Astronaut Sam Bell has a quintessentially personal encounter toward the end of his three-year stint on the Moon, where he, working alongside his computer, GERTY, sends back to Earth parcels of a resource that has helped diminish our planet's power problems.
In the not-too-distant future, a less-than-perfect man wants to travel to the stars. Society has categorized Vincent Freeman as less than suitable given his genetic make-up and he has become one of the underclass of humans that are only useful for menial jobs. To move ahead, he assumes the identity of Jerome Morrow, a perfect genetic specimen who is a paraplegic as a result of a car accident. With professional advice, Vincent learns to deceive DNA and urine sample testing. Just when he is finally scheduled for a space mission, his program director is killed and the police begin an investigation, jeopardizing his secret. Written by
The film was shot under the title "The Eighth Day". This was a reference to the Biblical creation story, which states that the earth was created in six days and on the seventh day, God rested. The original title implies the tampering of man with what God has already made, and "The Eighth Day" is still the name of the center in the movie where the children are engineered, as noted on the DVD deleted scenes. By the time the much-delayed release of the film came around, the same title had been used by the Belgian film The Eighth Day (1996). Because of this, writer-director Andrew Niccol was forced to choose a new title for his film. "The Eighth Day of Creation" is also a history of molecular biology, written by Horace Judson in 1979 and updated in 1996. The coincidence of the second edition may also have forced reconsideration. See more »
When Vincent is confessing to Irene, he tells her he doesn't have 20 or 30 years, his heart is already 10,000 beats overdue. In an average male this would only be about 2 1/2 hours, not several years as the story suggests. See more »
You keep your work station so clean, Jerome.
It's next to godliness. Isn't that what they say?
Godliness. I reviewed your flight plan. Not one error in a million keystrokes. Phenomenal. It's right that someone like you is taking us to Titan.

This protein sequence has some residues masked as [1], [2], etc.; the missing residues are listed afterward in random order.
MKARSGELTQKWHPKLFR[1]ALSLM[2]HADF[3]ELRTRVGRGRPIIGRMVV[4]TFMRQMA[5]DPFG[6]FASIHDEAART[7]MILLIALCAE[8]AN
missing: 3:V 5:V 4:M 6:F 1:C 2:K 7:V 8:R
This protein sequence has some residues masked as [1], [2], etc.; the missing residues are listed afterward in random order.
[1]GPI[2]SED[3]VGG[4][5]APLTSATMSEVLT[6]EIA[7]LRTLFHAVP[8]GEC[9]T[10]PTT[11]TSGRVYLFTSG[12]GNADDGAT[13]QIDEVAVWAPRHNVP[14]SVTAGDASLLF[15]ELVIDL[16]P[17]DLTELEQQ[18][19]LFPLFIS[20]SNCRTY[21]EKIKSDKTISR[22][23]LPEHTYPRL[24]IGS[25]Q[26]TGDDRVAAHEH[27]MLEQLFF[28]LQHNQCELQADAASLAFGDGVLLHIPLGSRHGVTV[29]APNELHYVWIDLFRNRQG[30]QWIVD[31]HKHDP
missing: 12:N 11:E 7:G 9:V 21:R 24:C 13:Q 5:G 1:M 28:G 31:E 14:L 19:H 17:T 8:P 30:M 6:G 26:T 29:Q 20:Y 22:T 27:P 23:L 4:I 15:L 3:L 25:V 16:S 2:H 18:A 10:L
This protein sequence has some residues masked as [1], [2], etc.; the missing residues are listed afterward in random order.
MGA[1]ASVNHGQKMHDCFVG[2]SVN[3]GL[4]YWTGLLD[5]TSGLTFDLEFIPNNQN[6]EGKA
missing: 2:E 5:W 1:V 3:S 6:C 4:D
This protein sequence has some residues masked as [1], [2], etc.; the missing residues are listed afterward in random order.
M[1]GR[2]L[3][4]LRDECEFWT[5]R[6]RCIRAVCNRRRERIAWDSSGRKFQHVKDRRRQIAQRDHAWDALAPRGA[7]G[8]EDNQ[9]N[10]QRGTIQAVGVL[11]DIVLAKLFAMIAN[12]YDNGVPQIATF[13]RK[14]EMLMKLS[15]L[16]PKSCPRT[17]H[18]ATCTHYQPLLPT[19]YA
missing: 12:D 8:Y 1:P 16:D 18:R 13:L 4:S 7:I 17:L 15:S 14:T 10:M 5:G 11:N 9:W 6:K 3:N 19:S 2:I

Has the committee approved the mission? There's been talk of delay.
You shouldn't listen to talk. You leave in a week. You've got a substance test.
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All instances of the letters A, C, G, and T (representing the four nucleotides of DNA -- see trivia entry) are emphasized in almost all names of people and companies credited in the film. These letters appear in a different typeface from the rest of the name; also, in the opening credits they appear onscreen a little before the rest of the name, while in the closing credits they appear in blue instead of white. See more »
Simply one of the most beautiful movies ever conceived!!!
I will keep this short. This is most certainly one of the best films of all time. Script is wonderful, cinematography brilliant, Actors perform to a T, and the underlying message is one that all mankind should take to heart, for this great movie about human perseverance and will, and how real a situation in the world like this could be. 10 out of 10 bottom line. If you don't see this movie you will be committing a crime against yourself. Also the relationship between Vincent and Gerome and his brother is brought together perfectly and well developed. For that matter all of the characters in this film bring a little something different to the table that you will see very rarely in any film.
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